Financial success is the foundation for editorial independence among private sector news media.
Among other things, it means they have the wherewithal to defend themselves against legal challenges.
So what can public broadcasters do when the chips are down?
For Radio New Zealand - now ending its eighth year in a funding freeze - there appears to be a three-part strategy:
• Focus on digital, vastly increasing your digital output
• Pass digital content on to private sector competitors at low cost
• Sell peripheral assets, and make sure you get some of the money
Going digital is a no-brainer. All media are doing it. Radio NZ has made a very successful shift in the past year and is recording dramatic growth in its digital audience.
It has passed on digital content to private sector competitors such as Stuff, MSN and Bauer, at what is understood to be low cost.
Radio NZ's head of digital, Glen Scanlon, says these arrangements have increased RNZ's reach by 30-40 per cent. "We believe it ... will be likely to push more people into an audio listening experience who may not have previously been into it."
Meanwhile, RNZ chairman Richard Griffin is finalising the sale of the broadcaster's Auckland studios, with other land set to go once AM transmission ends.
Griffin will not discuss the sale price for the building at the intersection of Hobson St and Cook St. It is expected that most of the sale revenue will be paid into the Consolidated Fund, but RNZ is negotiating the proportion it will get.
That will be some compensation for the funding freeze that has placed the broadcaster under intense pressure.
Some will see the strategy as a win-win. Others will see asset sales as privatisation by stealth.
And the fact is that there is precious little support for RNZ in National. The party has always backed the private media and begrudged what it sees as a liberal bias at RNZ.
It will be surprising if Finance Minister Steven Joyce ends the freeze. He is steeped in the private radio industry, and PM Bill English has opposed increased payouts to broadcasting.
As for Labour, despite a lot of talk about supporting RNZ, nobody expects it would be a high priority for the party to save it with a cash injection.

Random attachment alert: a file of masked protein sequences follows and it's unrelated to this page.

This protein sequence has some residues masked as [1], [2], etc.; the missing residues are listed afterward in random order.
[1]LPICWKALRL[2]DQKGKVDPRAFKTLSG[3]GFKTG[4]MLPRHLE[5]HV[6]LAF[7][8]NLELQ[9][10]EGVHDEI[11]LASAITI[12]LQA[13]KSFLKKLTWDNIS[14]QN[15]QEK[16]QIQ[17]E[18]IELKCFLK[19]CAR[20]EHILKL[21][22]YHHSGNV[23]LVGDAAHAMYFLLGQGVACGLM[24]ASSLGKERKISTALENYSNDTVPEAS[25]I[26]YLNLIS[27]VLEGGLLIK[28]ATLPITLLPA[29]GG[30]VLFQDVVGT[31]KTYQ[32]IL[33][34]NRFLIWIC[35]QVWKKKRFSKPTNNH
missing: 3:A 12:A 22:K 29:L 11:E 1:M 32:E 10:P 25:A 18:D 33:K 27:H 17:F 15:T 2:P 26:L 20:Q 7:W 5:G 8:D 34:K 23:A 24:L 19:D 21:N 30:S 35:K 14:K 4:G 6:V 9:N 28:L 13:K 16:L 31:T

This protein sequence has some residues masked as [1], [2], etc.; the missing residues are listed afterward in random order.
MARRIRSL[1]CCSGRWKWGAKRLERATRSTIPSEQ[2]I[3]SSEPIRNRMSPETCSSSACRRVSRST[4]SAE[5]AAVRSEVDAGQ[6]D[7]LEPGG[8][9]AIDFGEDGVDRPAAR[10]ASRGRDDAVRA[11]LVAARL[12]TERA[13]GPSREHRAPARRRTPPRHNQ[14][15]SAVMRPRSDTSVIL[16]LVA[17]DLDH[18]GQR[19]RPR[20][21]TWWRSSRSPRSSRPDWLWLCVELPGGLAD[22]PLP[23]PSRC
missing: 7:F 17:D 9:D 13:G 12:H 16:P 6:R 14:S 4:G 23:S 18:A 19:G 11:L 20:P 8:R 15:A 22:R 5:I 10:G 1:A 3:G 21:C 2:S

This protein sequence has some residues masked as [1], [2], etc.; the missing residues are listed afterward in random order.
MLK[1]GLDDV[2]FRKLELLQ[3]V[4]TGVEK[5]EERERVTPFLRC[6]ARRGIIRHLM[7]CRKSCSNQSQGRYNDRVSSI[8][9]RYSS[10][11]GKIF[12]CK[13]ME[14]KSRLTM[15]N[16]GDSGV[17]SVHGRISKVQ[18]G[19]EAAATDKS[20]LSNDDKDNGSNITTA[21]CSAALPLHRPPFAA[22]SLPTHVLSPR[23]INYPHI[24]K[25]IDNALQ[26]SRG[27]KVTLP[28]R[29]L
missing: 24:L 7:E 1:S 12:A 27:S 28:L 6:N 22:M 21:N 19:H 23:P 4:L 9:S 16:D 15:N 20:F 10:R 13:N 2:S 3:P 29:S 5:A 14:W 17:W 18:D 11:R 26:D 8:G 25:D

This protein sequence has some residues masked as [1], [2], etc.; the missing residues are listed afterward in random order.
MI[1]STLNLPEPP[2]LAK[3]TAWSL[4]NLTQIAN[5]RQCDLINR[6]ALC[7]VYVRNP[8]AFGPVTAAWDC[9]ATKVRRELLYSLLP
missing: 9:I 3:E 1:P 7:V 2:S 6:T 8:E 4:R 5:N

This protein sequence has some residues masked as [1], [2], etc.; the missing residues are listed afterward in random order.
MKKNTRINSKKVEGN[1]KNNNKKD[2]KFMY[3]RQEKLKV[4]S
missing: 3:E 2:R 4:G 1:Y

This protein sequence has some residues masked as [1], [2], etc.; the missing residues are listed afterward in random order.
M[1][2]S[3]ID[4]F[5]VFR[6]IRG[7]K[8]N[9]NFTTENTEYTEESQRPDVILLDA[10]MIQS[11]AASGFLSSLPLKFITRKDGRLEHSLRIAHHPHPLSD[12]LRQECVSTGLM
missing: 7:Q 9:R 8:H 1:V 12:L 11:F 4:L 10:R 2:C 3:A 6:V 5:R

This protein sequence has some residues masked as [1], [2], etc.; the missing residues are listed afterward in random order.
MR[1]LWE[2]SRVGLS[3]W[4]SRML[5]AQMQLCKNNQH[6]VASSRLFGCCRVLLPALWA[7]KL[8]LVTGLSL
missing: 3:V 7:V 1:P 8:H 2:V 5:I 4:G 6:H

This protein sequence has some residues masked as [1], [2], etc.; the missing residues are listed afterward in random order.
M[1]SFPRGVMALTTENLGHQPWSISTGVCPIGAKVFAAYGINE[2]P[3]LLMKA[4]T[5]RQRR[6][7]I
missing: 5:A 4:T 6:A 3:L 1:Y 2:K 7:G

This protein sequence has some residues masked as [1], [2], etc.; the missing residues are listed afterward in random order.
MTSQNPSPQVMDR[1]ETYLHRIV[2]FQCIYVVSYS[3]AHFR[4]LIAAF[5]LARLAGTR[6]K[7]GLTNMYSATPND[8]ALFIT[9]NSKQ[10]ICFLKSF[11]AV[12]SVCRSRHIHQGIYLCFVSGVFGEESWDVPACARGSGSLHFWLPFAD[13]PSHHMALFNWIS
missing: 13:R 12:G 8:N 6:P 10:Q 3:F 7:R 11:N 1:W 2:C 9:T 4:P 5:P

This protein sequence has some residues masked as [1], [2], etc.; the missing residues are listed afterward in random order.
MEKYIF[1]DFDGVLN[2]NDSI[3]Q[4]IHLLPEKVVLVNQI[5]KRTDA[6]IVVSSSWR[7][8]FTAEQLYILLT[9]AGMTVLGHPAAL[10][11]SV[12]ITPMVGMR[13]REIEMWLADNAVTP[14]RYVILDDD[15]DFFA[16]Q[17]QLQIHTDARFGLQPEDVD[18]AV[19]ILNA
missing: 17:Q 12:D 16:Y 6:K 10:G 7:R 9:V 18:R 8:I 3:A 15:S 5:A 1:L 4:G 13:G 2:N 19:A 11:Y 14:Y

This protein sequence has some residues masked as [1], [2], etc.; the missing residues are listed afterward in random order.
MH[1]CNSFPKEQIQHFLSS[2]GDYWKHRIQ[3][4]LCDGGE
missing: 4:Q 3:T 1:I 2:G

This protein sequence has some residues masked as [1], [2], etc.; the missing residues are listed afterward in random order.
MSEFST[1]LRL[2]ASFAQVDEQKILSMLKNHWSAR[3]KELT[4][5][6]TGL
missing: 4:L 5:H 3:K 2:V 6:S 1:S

Griffin says the revenue from passing on digital content to the private sector is low. The main value is that it extends the reach of RNZ content, which is what public broadcasting is all about, he says.
It is also political. Griffin does not say as much, but the strategy will also appease the private sector, countering lobbying about RNZ eating into digital audiences.
But even in the private sector, there is admiration for RNZ's push.
According to Google analytics and internal analysis supplied by RNZ, figures for RNZ digital were up during the latter part of last year, with a record audience in November.
In that month there were 9.24 million page views - up 112 per cent on November the previous year. In December there were 6.9 million page views, up 45 per cent on 2015.
There has also been strong demand for podcasts. Last month, RNZ had 1,221,500 unique downloads, plus 216,800 requests for on-demand audio, and 104,000 requests for live streams.
MediaWorks says it is happy with ratings for The Project since it launched four weeks ago. But advertising commentator Martin Gillman says it still has not proven itself the solution to broadcaster Three's problems in attracting an audience at 7pm.
According to figures supplied by MediaWorks, The Project had an average audience of over 66,000 last week in the commercially significant 25-54 demographic, up from 61,000 for the show's launch week.
TVNZ said its show Seven Sharp dominated the demographic last week, with an average audience of 96,000.
MediaWorks' figures are not directly comparable, but it accentuates the positives for The Project in Auckland, where MediaWorks says it regularly beats Seven Sharp for the 25-54-year-old audience.
The Government's antipathy to journalists Nicky Hager and Jon Stephenson is a news angle in its own right.
Ministers reacting to the pair's book Hit & Run have rushed to the defence of the Defence Force and fallen back on attacking their nemeses. It raises the question of whether there is any media advice about allowing personal rancour among politicians to put the Government in the firing line.
Previously, John Key bought his considerable firepower into play against the two men. At that time, Hager's allegations directly challenged Key's ethics, so the response was understandable.
But attacks on Stephenson, over his reporting of other events in Afghanistan, were odd. In 2015 the Defence Force made a significant financial settlement to Stephenson over claims he had lied about a story.
On Wednesday, the lobbyist, PR man and ubiquitous right wing commentator Matthew Hooton declared that, like English, he had issues with Hager's credibility. But his professional advice was that the Government should call a full inquiry.